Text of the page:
On the 11th July each year the protestant tradition of lighting bonfires on street corners and in the middle of main roads was something all the kids from our area took part in. We had been brought up around this annual custom yet nobody seemed to have any knowledge of why these huge fires were lit all over the country. What it meant to us was being allowed to stay up late to wander around the local streets to watch other fires blazing. We also knew it was about burning an effigy of the Pope on the top of the fire. My mates and I weren't sure why, but the Pope was bad.
When the bonfires were lit, large crowds of people would gather around the flames to drink copious amounts of alcohol. The kids ate sweets and drank lemonade in between fuelling the great fire by throwing pieces of wood and car-tyres on top of it. The crowds sang along to Orange-Band music coming from a record player someone had rigged up in the street. This night of fierce Protestant pride .
My mates and I thought the ‘eleventh night’ was all very exciting. Kids from the various areas would begin collecting wood for ‘the boney’ months before the 11th July in a bid to see which street could create the biggest inferno. This competition led to huge rivalry between the various streets resulting in gangs from one bonfire raiding another to steal their wood. Running street-battles between the rival camps happened regularly. Gangs of kids from seven to sixteen years old faced each other in hand to hand fighting, all in an attempt to steal or protect a few rubber tyres and wooden pallets.
The war between the bonfire-crews entered into espionage tactics with the smaller kids sent out on a reconnaissance mission to monitor the other bonfires. These kids reported back times when the other bonfires were least guarded. The older ones would plan a raid on one of the neighbouring street’s stash of wood. Often the plan was simply to set fire to the rival bonfire in a bid to spoil their chances of having the biggest fire on the day.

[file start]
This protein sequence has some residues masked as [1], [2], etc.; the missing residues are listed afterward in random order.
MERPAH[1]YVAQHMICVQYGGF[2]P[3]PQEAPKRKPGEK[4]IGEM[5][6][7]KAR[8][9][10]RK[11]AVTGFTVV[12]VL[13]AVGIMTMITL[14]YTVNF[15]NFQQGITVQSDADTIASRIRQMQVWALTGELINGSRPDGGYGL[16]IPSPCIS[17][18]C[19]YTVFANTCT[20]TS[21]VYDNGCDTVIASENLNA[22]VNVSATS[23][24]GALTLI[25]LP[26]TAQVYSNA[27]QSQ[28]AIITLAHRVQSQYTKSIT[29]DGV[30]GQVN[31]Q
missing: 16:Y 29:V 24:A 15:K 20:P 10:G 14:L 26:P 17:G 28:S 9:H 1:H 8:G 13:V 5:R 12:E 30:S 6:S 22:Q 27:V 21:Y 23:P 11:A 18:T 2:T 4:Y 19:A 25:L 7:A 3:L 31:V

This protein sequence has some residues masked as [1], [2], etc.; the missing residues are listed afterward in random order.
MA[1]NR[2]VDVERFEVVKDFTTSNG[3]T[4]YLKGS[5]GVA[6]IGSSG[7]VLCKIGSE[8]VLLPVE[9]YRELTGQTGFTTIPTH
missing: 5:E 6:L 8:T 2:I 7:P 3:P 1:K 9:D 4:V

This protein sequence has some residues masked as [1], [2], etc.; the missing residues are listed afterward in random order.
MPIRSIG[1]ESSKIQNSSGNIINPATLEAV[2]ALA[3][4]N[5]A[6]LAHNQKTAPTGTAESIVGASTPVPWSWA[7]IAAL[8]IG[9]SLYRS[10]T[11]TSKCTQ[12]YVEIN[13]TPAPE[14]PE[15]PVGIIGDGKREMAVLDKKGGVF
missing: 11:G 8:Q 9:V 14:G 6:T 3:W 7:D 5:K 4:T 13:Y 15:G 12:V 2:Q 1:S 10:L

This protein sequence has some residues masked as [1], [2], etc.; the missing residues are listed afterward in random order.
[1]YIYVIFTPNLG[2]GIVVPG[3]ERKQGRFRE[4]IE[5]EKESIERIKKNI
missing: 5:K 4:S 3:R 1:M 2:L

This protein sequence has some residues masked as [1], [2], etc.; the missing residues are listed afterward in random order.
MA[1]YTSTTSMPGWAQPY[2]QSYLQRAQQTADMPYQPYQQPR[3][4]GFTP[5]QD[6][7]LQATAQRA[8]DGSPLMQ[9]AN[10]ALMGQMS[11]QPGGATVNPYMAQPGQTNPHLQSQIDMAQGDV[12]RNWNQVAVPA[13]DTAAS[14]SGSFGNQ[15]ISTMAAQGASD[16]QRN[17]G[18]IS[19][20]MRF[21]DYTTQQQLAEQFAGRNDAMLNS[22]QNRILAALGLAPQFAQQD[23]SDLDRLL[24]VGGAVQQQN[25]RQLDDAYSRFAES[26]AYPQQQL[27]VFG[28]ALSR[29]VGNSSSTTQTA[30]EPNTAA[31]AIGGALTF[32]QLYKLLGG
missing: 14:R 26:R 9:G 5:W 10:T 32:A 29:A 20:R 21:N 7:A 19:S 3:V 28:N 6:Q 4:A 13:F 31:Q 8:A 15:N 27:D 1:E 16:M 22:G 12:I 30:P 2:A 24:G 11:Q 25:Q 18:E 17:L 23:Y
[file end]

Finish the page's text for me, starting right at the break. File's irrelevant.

In our area there were two main bonfires, the ‘Backer’ and the ‘Rossy’. The Backer came from a patch of ground known to everyone as the ‘back-field’ and the Rossy came from just around the corner in Roslyn Street. There was fierce rivalry between these two factions and each had a crew of around twenty kids. Quite a few violent running battles took place along London Road with bottles, stones and bricks being thrown amidst punch-ups.
Our wee bonfire could not compete on the scale of the Backer and the Rossy. There were only five of us collecting for our boney and we were all nine years of age. We were fodder for the bigger kids. My mates and I often watched helplessly as a large gang of older kids set fire to our puny but proud bonfire and casually walk away laughing at us. We would then begin collecting wood all over again from scratch. If we were quick enough we would get a few fathers out to chase the bigger kids away but they would inevitably return later.
To stop future raids from the bigger kids we came up with a plan of storing our wood on the roofs above the back yards. If the wood was up high, no one would be able to get at it was the logic.
We moved all of our wood onto the little roofs and stood on high amidst it all thinking that no one would ever rob us again. A few rival gangs attempted to storm our walls and as the enemy were hoisting each other up to get on to the roof we would stand on their finger tips or beat them with big wooden sticks. We watched them as they fell back to the ground. The enemy gang would gesture up at us hurling threats and obscenities. We stared back at them smug in our satisfaction that we were unreachable.
That year we managed to gather and build a puny excuse for a bonfire, but regardless, we were very proud of what we achieved. I think we did rather well considering our entire supply of wood was raided three times forcing us to start over again each time. We were persistent little buggers and determined that we would have a bonfire with a party - and that’s what we did.
On the 11th July 1973 as our little bonfire blazed we drank lemonade, ate sweets and listened to the flute-band music being piped out into the street. We all agreed that it would be the last bonfire we would arrange. The enemies made, battles fought and sheer back-breaking work that it took simply to light a small fire was definitely not worth the bother…